18. I love the way Tim set this up as a lead to his new book. Nice marketing. having tried steroids in my bodybuildings days I never gained 34 lbs of muscle in 28 days. Perhaps I wasn’t using the right ones. Personally I don’t see how anyone using any method can gain 34 lbs of pure muscle doing this kind of training. Gaining 34 lbs of body weight sure but 34 lbs of pure muscle now way.

    None of my bodybuilding pals using steroids got these kinds of gains either. Really do you think bodybuilders would be in the gym working out as they do if there was a way to gain that kind of muscle in just 4 hours a week?

    These guys put their body through a lot of shit and I am not aware of any of them making these gains.

    Great marketing.

    1. Have the book, very disappointed in the geek to freak chapter, no diet details are listed, and then in the following chapters, he describes how to gain mass, but gives a completely different routine than the one he used to gain “34 lbs of mass” no calorie count, carb count, protein count, meal breakdown was given, no scientific data, blood test results, or anything else. In fact, there is more info on how it was done, posted on the intro to this post, than there is in the book. I was hoping, for some more detail, a lot more, more detail on what was going on with the body while these gains were being made, what was eaten, when was it eaten, and what effect did it have on hormone level, but there really is very little information written. Other chapters in this book that are non related to weight training are very detailed and well written, but i bought this book, mainly due to this blog, and the picture results, and after reading it, i am no more closer to making my own “geek to freak” transformation than I was before I read it.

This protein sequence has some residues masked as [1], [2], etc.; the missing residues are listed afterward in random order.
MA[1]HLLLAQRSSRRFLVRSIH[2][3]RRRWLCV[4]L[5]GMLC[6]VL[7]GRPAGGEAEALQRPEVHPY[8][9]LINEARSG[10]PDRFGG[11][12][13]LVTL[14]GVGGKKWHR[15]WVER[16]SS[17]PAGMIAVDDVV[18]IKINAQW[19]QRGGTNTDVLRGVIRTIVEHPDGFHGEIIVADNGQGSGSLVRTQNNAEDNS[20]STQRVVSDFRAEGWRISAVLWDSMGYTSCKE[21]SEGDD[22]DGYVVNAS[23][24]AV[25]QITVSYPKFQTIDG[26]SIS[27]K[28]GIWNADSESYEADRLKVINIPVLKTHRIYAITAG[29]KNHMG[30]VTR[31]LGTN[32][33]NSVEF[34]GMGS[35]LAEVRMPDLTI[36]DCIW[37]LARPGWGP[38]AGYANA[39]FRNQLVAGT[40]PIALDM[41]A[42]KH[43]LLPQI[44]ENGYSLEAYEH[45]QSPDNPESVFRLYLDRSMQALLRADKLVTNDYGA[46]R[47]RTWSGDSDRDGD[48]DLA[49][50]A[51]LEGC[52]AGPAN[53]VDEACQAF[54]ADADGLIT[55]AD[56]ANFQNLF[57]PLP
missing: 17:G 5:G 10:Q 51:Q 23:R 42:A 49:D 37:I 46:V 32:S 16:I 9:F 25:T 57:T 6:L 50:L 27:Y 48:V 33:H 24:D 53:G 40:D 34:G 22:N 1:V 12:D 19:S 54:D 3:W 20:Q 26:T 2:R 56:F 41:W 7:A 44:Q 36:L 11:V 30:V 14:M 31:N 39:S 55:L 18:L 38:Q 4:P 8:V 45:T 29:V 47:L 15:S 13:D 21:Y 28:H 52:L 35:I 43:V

1. Hi Andy,

        The “Occam’s Protocol” chapters are the most refined approach I can recommend. Those two chapters WILL allow you to replicate your own G2F experiment, though 34 pounds is definitely an outlier. But 10-20 lbs. in a month? Entirely doable.